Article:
When Chris Sarra announced his resignation as co-chair of the Prime Minister’s Indigenous advisory council to concentrate on a new position as the head of Queensland’s Department of Aboriginal and Torres Strait Islander Partnerships, he spoke of a shift in engagement.
“The challenge of doing things with people, not to them, means having to assume Indigenous people have a sense of agency and then actively embracing and engaging that capacity at a local level rather than sub-contracting those profoundly important relationships out to those gravy train charlatans.”
And there have been plenty of those.
Previously, Dr Sarra has written scathingly of Noel Pearson’s foray into education.
“Pearson, and in particular his uninformed and naive assumptions in the education-policy space, have set us back at least fifteen years in our pursuit of educational excellence for all Indigenous students. It is heartbreaking to reflect on the many tens of millions of taxpayer dollars wasted on educational ideas that have been proven not to work. A recent review of the education program at the Cape York Academy schools shows it does not even satisfy the basic requirements of the Australian Curriculum standards.”
Sarra describes the Direct Instruction approach used in Pearson’s schools in Aurukun as a “highly scripted education product procured from the United States…that is based on ideas that were inflicted upon Aboriginal people during the mission days of the last century.”
“The teacher reads a prescribed American script and children respond like parrots by repeating what the teacher has just said. It is a form of rote learning without any intellectual substance that might cause children to think and analyse more deeply. Even more bizarre is that children in a remote Aboriginal school learn about Thanksgiving Day and other prominent American symbols and contexts.”
This patronising approach to education is reflected in other policies like welfare-reform programs, alcohol-management programs and income-management programs, all of which have cost many millions of dollars, and seemingly reflect a yearning for the ‘good old days’ of the Aboriginal missions.
Elise Klein, from Australian National University’s centre for Aboriginal economic policy research, was also critical of Noel Pearson’s Empowered Communities report produced by an unelected body comprising some leaders of Indigenous organisations.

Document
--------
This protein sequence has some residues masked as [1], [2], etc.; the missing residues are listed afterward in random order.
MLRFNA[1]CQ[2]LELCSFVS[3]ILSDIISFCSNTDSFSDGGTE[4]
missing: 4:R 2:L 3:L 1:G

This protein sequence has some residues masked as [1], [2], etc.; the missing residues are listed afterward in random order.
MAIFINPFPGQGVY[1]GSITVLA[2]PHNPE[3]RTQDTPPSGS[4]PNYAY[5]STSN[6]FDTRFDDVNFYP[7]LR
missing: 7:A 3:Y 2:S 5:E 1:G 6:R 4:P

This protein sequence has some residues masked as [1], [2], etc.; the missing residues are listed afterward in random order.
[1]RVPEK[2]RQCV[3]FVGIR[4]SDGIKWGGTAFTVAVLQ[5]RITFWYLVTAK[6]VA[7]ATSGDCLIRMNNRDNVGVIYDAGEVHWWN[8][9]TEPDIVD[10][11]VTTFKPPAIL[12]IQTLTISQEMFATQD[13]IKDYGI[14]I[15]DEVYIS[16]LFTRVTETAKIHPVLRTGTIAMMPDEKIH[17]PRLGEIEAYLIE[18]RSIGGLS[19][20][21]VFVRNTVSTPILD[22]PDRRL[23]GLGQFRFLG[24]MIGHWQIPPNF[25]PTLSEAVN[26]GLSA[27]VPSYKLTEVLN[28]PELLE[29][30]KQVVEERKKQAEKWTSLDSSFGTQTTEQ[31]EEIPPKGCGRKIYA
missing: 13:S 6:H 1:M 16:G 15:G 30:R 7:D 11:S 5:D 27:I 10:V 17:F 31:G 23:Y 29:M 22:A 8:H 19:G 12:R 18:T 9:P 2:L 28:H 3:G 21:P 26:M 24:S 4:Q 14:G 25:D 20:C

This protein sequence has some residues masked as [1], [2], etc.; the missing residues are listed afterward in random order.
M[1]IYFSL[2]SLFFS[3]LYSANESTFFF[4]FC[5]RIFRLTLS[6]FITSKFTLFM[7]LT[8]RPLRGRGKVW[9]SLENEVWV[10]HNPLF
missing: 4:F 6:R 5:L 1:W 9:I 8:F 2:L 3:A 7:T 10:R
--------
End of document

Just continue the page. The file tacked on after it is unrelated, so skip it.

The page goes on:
“The ‘development’ set out within the report is largely based on the Cape York Institute model of development. However, this model while being granted more than A$124m since 2008, has shown questionable results for Indigenous people… .”
Another self-proclaimed leader and, according to his book, adviser to five Prime Ministers, is the ubiquitous Warren Mundine.
Warren’s CV is really long with an eye-watering array of boards and committees and appointments – the Australian Indigenous Chamber of Commerce, the NSW Local Government Aboriginal Network, the National Native Title Council, the Australian Indigenous Education Foundation, the Indigenous Advisory Committee of the Australian Law Reform Commission, NAISDA and the Redfern Arts & Film Festival Foundation to name but a few.
Mundine was also appointed as chair of Tony Abbott’s Indigenous Advisory Council, a group that has been described as “an amorphous body without clout or a clear purpose.”
Having endured listening to him speak on countless panels, I cannot for the life of me understand why, from all the articulate, passionate, profound thinkers amongst our Indigenous community, Mundine would be chosen by politicians to advise them on anything at all.
And then we have Twiggy Forrest who, for some unknown reason, was commissioned by the government to undertake a Review of Indigenous Training and Employment Programmes.
Forrest feels we are wasting money on trying to Close the Gap on Indigenous disadvantage. The solution is simple, apparently.
“We already have massive levers we have not yet used to end the disparity—the power of the market, enforcing truancy laws and changing our attitudes to expect and demand more for first Australians.”
He recommended that the payment of Family Benefits to families, and education funding to states and territories, be contingent on school attendance, with more fines handed out for truancy.
Perhaps unsurprisingly, Twiggy is a fan of Direct Instruction too. It seems everyone is an expert when it comes to education.
It was also Twiggy’s review that, after extensive consultation with banks and supermarkets, came up with what he called the “Healthy Welfare Card”, now known as the Cashless Welfare Card.
Economic engagement and achievement, whilst important, is only one measure of developmental success. This punitive patriarchal approach doesn’t consider social cohesion, cultural enrichment and preservation. It doesn’t recognise and respect Aboriginal knowledge or instil pride. It doesn’t foster self-determination and community-based solutions.
As Chris Sarra put it, when recognising and addressing our failings, the goal should be “high-expectations relationships that honour the humanity of Aboriginal people, and in so doing acknowledges their strengths, capacity and human right to emancipatory opportunity.”
You don’t lift people up by smacking them down.